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Oslo Conference: Landmines banned

17-09-1997 News Release 97/25

Geneva (ICRC) - The International Committee of the Red Cross (ICRC) and the International Federation of Red Cross and Red Crescent Societies wholeheartedly welcome and endorse the new treaty of international humanitarian law forever banning anti-personnel mines, which was concluded earlier today at a Diplomatic Conference in Oslo. " This is a victory for humanity. It shows that it is possible, with determination and perseverance, to make significant improvements in international humanitarian law " , said Louise Doswald-Beck, head of the ICRC delegation to the Conference.

The treaty contains an unambiguous prohibition on the use, production, stockpiling and transfer of anti-personnel mines. It requires the destruction of stockpiled mines within four years and of mines in the ground within ten years.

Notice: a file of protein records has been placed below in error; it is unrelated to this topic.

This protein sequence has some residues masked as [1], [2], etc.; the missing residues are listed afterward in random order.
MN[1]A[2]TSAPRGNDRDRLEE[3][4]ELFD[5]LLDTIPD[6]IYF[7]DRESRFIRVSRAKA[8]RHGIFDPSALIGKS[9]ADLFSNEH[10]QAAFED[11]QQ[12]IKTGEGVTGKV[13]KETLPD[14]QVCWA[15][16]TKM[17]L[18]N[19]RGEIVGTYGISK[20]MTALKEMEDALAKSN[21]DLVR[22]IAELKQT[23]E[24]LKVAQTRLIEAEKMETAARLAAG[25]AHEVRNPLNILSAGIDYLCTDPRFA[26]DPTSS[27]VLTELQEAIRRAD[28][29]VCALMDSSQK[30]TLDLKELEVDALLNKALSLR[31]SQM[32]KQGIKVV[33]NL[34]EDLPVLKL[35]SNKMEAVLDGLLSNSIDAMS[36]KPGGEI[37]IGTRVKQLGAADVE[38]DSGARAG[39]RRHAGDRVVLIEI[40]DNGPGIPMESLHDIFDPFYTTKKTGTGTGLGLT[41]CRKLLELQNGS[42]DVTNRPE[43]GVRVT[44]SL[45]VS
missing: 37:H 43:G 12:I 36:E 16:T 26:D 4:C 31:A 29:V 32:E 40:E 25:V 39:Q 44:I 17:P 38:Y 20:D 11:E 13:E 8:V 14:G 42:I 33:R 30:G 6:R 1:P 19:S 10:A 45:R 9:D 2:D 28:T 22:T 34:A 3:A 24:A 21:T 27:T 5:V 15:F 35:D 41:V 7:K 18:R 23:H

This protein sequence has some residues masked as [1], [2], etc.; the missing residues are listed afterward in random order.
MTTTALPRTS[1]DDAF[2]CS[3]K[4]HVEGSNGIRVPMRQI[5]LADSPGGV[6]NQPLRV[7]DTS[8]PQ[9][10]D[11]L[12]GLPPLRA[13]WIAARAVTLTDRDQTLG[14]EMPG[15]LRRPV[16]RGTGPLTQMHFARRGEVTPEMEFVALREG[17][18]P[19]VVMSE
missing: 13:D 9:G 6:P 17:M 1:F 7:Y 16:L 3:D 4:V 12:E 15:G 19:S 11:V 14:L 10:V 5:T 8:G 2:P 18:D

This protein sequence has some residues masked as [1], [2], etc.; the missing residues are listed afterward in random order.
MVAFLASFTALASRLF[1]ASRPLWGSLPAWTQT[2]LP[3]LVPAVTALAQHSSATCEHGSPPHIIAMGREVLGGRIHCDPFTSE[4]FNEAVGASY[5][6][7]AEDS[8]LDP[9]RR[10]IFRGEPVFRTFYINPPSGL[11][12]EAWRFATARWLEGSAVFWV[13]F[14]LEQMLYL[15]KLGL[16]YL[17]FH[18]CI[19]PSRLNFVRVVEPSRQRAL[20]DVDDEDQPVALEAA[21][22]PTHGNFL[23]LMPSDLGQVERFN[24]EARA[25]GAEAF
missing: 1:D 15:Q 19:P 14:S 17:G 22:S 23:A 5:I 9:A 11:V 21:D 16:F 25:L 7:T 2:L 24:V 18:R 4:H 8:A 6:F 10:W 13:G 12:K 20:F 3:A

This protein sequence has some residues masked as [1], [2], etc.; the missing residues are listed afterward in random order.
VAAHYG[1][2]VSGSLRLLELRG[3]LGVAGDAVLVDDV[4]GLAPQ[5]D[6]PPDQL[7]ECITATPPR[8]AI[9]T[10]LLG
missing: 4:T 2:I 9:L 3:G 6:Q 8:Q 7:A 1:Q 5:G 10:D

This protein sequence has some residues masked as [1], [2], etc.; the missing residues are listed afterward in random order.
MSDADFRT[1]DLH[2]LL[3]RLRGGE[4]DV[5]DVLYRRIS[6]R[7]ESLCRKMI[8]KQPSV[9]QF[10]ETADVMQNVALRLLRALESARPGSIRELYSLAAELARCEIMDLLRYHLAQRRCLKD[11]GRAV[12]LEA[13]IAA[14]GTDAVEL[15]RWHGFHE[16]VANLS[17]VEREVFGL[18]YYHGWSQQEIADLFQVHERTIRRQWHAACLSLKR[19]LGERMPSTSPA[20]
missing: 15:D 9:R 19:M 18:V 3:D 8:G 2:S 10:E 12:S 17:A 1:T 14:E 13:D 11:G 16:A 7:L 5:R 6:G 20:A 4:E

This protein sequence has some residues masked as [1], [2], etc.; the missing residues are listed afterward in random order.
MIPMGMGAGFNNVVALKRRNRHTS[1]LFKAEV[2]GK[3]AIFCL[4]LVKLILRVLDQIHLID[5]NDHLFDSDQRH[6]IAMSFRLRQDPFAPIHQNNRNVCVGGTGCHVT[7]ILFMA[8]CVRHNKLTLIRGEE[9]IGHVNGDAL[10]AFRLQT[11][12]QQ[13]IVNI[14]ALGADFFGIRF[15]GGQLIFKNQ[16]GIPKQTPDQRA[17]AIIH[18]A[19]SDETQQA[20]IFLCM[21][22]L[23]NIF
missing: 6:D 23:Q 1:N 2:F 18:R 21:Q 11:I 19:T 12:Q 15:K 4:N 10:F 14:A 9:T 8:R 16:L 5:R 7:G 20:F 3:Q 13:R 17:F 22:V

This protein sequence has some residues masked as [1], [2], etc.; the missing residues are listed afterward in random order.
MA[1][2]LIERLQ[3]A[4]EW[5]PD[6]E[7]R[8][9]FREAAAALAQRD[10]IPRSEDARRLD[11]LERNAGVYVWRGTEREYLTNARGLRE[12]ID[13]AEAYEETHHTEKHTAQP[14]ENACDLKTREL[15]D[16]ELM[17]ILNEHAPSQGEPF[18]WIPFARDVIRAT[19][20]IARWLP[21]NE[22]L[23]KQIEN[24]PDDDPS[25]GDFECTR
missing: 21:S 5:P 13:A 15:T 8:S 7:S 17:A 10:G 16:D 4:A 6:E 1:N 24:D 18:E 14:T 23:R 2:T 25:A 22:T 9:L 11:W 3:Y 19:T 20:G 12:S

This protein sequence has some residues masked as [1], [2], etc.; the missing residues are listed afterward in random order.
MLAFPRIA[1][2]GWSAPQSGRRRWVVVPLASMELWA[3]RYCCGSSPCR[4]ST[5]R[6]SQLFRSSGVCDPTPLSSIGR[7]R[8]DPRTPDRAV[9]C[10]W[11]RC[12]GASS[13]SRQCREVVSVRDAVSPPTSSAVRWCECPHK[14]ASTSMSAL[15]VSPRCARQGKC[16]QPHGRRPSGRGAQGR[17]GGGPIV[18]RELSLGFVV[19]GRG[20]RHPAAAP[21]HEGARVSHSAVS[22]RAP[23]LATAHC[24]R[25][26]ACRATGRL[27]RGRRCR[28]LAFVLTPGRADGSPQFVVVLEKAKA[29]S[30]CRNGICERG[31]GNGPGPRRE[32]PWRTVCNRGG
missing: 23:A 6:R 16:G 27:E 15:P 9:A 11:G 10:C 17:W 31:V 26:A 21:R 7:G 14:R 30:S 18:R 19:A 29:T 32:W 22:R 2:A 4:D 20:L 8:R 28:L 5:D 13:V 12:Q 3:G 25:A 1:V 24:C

Since the lCRC launched its appeal for a total ban on anti-personnel mines in February 1994, the entire International Red Cross and Red Crescent Movement has worked strenuously to raise public awareness of the problem and to encourage diplomatic and military circles to strive for this historic breakthrough. " The Red Cross and Red Crescent Movement will do its utmost to achieve universal ratification of the treaty and to ensure its earliest possible entry into force so as to end once and for all the horrendous suffering caused by anti-personnel mines, " added Louise Doswald-Beck.

The treaty will be formally adopted by the Oslo Diplomatic Conference on Thursday and opened for signature in Ottawa, Canada, on 3-4 December. The vast majority of the 106  States that officially launched the process in Brussels in June 1997 are expected to sign the treaty, whic h will enter into force once 40 signatory States have ratified it. In the meantime, States are nonetheless expected to respect the core obligations it lays down.